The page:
Monday, July 10, 2017

Acute gastric dilatation

Acute gastric dilatation can occur with excessive air swallowing related to respiratory distress, improper endotracheal tube insertion, tracheoesophageal fistula and with distal gastric or duodenal obstruction.

The patients are often already unwell and a common outcome is sudden vomiting, aspiration and cardiorespiratory arrest.

The danger of acute gastric dilatation lies in its potential for complications and death if the patient goes untreated. Prompt response to appropriate therapy can usually be achieved when early signs are appreciated.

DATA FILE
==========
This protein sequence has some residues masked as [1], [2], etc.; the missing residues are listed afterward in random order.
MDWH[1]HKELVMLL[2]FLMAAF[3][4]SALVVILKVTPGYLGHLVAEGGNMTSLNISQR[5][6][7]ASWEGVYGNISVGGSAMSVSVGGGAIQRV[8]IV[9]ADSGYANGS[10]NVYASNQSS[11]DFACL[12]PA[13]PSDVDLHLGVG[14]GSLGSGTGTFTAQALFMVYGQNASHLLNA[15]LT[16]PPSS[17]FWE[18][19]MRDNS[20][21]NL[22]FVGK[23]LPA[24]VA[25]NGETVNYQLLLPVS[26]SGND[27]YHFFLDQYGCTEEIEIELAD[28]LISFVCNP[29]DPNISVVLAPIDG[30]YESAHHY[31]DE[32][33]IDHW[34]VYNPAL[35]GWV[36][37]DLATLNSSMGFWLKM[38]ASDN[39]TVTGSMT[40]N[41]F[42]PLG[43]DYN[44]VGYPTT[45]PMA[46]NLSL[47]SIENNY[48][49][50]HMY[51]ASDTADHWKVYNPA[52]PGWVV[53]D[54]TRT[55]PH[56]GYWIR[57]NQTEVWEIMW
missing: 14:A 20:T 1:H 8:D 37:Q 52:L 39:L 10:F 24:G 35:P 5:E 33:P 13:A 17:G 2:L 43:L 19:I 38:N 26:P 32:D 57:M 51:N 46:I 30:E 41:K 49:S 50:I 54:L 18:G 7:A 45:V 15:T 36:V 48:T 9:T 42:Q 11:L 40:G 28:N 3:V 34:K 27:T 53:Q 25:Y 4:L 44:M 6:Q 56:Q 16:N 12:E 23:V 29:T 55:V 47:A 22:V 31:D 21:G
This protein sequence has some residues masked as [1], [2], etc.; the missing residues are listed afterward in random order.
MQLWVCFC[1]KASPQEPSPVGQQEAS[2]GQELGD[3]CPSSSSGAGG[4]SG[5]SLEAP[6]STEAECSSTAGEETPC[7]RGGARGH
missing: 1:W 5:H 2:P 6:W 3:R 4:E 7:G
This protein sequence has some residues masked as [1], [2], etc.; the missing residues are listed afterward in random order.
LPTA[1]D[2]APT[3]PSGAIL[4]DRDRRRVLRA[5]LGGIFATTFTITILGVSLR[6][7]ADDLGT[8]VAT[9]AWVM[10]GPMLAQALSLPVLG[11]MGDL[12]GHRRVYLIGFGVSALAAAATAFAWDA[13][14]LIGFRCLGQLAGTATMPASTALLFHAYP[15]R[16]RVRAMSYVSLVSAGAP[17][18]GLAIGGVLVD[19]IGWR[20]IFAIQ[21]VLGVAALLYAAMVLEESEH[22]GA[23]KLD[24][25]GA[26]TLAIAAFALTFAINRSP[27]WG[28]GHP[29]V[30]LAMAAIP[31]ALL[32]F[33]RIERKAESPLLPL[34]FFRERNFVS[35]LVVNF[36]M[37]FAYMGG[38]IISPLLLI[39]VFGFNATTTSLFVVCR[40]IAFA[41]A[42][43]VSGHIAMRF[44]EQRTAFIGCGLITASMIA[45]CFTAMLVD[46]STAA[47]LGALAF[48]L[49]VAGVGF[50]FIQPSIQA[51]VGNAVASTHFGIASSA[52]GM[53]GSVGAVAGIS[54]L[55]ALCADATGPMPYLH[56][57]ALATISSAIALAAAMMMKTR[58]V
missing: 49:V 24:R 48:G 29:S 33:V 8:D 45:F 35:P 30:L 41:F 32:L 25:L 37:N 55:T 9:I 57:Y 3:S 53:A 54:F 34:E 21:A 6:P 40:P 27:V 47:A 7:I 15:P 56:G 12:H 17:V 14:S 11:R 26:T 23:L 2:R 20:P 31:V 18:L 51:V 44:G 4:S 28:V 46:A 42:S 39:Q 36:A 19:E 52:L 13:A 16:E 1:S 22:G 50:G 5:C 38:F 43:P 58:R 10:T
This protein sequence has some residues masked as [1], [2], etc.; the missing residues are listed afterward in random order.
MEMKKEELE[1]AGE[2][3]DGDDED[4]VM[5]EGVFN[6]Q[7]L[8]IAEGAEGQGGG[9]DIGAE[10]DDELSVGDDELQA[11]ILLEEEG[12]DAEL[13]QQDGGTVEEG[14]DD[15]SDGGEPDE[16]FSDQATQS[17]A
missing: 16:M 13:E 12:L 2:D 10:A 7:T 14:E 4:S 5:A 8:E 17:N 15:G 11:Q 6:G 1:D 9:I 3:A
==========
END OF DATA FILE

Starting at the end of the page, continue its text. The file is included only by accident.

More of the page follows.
Acute gastric dilatation has been noted frequently in people with quadriplegia whose injury is recent. Fatal cases of acute gastric dilatation in people with chronic quadriplegia may be due to vagally mediated respiratory arrest, aspiration pneumonia or gastric rupture.
Acute gastric dilatation
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